Now back to the stuff we have to buy! Purple sprouting broccoli (did you know there is a white sprouting too?) is still around this month and well worth buying, as to are spring greens. We often see early English tomatoes around in April and considering how mild it has been I see no reason for them not to be around this year. April does however always seem too early to my mind to be buying English tomatoes, they often have very little flavour, certainly hardly any sweetness, and more often than not are extremely hard. We should also be blessed with the start of English Asparagus later this month although the months of May and June are really when it is in full swing. I even saw British Asparagus advertised as early as the 15th March this year.
With cockles coming into season at this time of year it is appropriate that I have just mentioned nettles. Try this unusual soup this weekend after pulling up those young stingers then finishing it with a few cockles or even clams if cockles are not available, unfortunately cockles can be very difficult to get hold of these days so it may be just as well to use clams. As with any mollusc always make sure they are still alive, the shells should be tightly closed or they should snap shut when handled. Cook the cockles/clams separately then substitute some of the stock in the recipe for the cooking liquor from the shellfish.
April sees the start of the trout season, many managed still waters are open all year round for trout fishing but the main wild trout season kicks off this month. Once quite an uncommon fish the trout was only for the tables of those that fished them, nowadays however they are so extensively farmed that they have become almost omnipresent on every fish counter in the land. Cheap and extremely adaptable the trout is often considered a bit of a boring fish yet there is so much one can do with it, but I must admit that when I bring one home (when I do actually manage to catch one that is!) I like it plain grilled, enhanced with a squeeze of fresh lime and served with new potatoes and a crisp green salad, and definitely with the addition of some blanched dandelion leaves.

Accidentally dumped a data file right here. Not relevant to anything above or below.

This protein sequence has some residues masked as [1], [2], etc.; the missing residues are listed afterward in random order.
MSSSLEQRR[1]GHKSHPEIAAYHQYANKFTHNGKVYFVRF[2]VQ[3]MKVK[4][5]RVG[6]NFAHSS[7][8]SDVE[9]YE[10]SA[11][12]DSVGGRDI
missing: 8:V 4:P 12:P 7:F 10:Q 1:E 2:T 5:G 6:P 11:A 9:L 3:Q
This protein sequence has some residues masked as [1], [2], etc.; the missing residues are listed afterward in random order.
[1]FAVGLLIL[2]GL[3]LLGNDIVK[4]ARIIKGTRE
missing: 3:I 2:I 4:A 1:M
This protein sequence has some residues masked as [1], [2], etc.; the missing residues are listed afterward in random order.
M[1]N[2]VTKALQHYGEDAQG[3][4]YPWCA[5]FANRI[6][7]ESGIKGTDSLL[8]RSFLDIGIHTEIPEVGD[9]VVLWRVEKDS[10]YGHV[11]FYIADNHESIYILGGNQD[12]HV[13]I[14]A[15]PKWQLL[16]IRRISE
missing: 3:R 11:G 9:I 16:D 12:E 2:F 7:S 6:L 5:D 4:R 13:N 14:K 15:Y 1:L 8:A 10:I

If we are to talk about April then no conversation would be complete without the inclusion of Easter. True it does not always fall in April but more often than not it does, a moveable feast it can fall anywhere between March 22 and April 25th, this date being determined by that of the Sunday following the first full moon after the Spring Equinox, this year it is at the beginning of the month with Good Friday falling on 7th April. It brings with it its own foods, ones that have been around for generations, even centuries. There are the proverbial Easter bunnies, quite delicious, gamier than their reared cousins and therefore with more flavour, yet the thought of eating furry little bunnies upsets some people despite the fact that they are probably happy to eat little lambs and the occasional fluffy little chicken.
What Easter would be complete without Easter eggs, these originally signified the start of new life, rebirth and a new beginning but now they mostly only come in chocolate flavours, how rare it is to see brightly painted ones ready for rolling down the nearest hill. Simnel cake also once a great Easter tradition, Dr. Chambers in his ‘Book of Days’ (unknown date) talks of the ‘old custom to make during lent and Easter ~ a sort of rich and expensive cake, which are called Simnel Cakes’. He goes on to say ‘They are raised cakes, the crust of which is made of fine flour and water, with sufficient saffron to give it a deep yellow colour, and the interior filled with the materials of a very rich plum cake’. Then we have the ubiquitous Hot Cross Bun, why is it that they always seem to appear in the shops (a bit like the Easter Egg) often some two months in advance of Easter? Have you tried making your own at all? After all that is what it is all about isn’t it? See my recipe for the hot cross buns here